There are a few other structures built on similar principles. There is a country house for Hildebrando Accioly near Petropolis by Francisco Bolonha from 1950, and a resort complex by the Roberto brothers from 1944, both large-scale exercises in Costa-style Modernism. For Bruand, the latter was a real triumph: ‘a perfect example of the application of the theories of Lucio Costa . . . here the synthesis between local tradition and the modern spirit reaches the high point of perfection’. But the real legacy is perhaps simply in the legitimacy Costa’s theories gave to the use of historic elements in otherwise Modernist buildings

The best-known examples include the use of azulejos at the MES, and at the buildings in Pampulha, and the traditional Portuguese tiling of pavements in otherwise Modernist urban schemes, such as the Avenida Atlantica in Copacabana. Perhaps the most extensive application of Costa’s ideas can be found in high-class domestic architecture. Many of Niemeyer’s early buildings reference colonial methods and styles: see the monopitch tiled roof and whitewashed walls of his Cavalcanti House in Gavea, Rio (1940), or his own house in the same location (1942). Costa’s houses do much the same: see his Casa Hungria Machado in Leblon (1942) or a very late exercise in the same style, Residencia Helena Costa in Rio (1980–84), which is almost indistinguishable from the colonial vernacular. For the critic Maria Alice Junqueira Bastos, this is a vital building representative of Frampton’s global concept of critical regionalism. In the 1950s and ’60s the Italian-born architect Lina Bo Bardi built numerous houses for wealthy clients that referenced the local vernacular, especially the forms of the rural north-east. Like Costa’s work, her houses could approach the condition of the vernacular to the point at which they are inseparable from it. Her Casa de Valeria P. Cirrel (1958) in Morumbi, Sao Paulo, is a particularly striking example. And at the same time, the Paulista architect Vilanova Artigas built much that referenced the historical past, often in a polemical way. His rather ironic Casa Elza Berquo (1968) in Sao Paulo has a concrete roof held up with an unadorned tree-trunk, a reference to Brazil’s condition of underdevelopment as much as its traditional forms of building.

Much more recently, Paulo Mendes da Rocha has built a chapel that is legibly a reprise of Costa’s Museum of the Missions of 1937. Built for the artist Francisco Brennand on his sprawling estate in Recife, the chapel is a new structure in the ruins of an old building. It is modern while making abundant reference to the past. It uses the forms of colonial buildings to moderate the tropical climate, while, like Costa, Mendes da Rocha is unfazed that this structure reiterates the forms and rituals of colonial Brazil. Brennand’s estate, on the outskirts of one of Brazil’s most unequal cities, is the direct continuation of the colonial fazenda, continuously inhabited by his family since the eighteenth century. Brennand’s income derives from the international art market, in which he has made a substantial career. But everything else about the estate speaks of the persistence of colonial values, with the artist as benign patriarch ruling over what is in effect a mini-state. Mendes da Rocha’s work is simply the latest manifestation of a complex and ambiguous tradition of Modernism in Brazil, in which the past and the future are kept simultaneously in play.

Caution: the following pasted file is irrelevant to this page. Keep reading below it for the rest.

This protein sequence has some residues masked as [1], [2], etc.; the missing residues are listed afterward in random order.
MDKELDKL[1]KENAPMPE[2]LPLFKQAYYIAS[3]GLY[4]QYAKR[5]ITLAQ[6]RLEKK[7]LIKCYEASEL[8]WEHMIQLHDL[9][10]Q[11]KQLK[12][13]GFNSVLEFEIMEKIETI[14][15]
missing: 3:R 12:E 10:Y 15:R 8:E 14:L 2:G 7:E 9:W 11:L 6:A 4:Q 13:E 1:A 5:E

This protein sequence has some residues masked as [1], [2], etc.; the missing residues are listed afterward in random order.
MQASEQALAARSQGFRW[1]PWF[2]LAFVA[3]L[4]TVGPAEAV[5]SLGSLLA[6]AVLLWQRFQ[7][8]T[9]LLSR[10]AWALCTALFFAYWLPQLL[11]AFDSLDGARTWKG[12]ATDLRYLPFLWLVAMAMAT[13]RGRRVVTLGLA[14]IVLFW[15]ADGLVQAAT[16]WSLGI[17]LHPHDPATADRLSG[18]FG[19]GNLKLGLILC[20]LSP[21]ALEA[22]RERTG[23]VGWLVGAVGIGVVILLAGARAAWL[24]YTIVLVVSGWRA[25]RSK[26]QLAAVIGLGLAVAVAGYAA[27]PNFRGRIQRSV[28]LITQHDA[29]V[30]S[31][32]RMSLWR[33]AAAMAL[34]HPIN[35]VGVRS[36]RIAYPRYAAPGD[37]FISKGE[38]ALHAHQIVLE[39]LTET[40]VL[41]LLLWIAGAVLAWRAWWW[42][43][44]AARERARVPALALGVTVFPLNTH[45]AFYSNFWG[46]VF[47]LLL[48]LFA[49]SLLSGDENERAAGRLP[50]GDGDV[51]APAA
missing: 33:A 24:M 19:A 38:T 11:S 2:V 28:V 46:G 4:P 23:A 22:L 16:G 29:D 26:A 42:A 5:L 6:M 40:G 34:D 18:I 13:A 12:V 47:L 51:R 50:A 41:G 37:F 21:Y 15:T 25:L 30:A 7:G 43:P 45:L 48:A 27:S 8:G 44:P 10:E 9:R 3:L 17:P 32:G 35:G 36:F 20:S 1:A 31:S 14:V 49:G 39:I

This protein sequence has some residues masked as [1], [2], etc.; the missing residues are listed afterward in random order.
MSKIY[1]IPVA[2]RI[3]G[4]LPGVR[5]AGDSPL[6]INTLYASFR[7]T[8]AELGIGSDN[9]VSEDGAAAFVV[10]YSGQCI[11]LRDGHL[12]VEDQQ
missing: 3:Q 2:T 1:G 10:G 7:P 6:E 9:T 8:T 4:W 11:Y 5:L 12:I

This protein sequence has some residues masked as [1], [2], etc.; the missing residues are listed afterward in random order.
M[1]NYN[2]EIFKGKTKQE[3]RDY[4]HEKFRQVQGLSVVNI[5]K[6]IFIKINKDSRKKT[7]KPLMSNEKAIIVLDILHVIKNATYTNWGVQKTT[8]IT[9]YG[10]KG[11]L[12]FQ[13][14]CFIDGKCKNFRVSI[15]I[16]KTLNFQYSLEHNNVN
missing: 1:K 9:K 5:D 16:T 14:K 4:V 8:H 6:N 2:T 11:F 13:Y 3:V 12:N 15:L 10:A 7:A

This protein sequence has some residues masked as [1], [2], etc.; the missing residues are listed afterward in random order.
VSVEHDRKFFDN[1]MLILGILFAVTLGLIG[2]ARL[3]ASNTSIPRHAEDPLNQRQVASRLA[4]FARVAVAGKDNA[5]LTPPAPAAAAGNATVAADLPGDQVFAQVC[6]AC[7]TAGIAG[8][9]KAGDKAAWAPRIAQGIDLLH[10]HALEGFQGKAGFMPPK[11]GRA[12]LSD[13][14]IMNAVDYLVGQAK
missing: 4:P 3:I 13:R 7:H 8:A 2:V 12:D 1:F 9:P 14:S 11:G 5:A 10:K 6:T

The same attitude towards the past is manifest in the continued activity of IPHAN, an organization that has operated with notable consistency since its foundation as SPHAN. Andrade remained director from 1937 to 1967, to be succeeded by Costa, who had already spent most of his working life with the organization. Continuing the tradition, on his retirement Costa handed over the directorship of the organization to his granddaughter, Maria Elisa Costa. According to IPHAN itself, 20,000 buildings are now protected (tombados, to use the organization’s terminology), along with 83 towns and cities, and more than 12,000 archaeological sites. The emphasis on Portuguese colonial architecture, a peculiarity of Costa, continues. Among the most remarkable of the protected sites is the capital, Brasilia, whose realization had been in large part the responsibility of Costa himself. The act of tombamento preserves the city’s now historic buildings, while the integrity of the plan is looked after by UNESCO: World Heritage Status was awarded in 1987. The Brasilia episode makes clear the curiously close relationship between Modernist and historic architecture. The ferocity of development in Brazil’s large cities suggests a widespread indifference to the past. But this coexists with an anxiety to bring those officially validated kinds of Modernism within the historical frame as soon as possible. Brasilia was barely 30 years old when it was inscribed in the livro de tombo. Its historicization, you might say, has been pursued with the vigour of the true Modernist.
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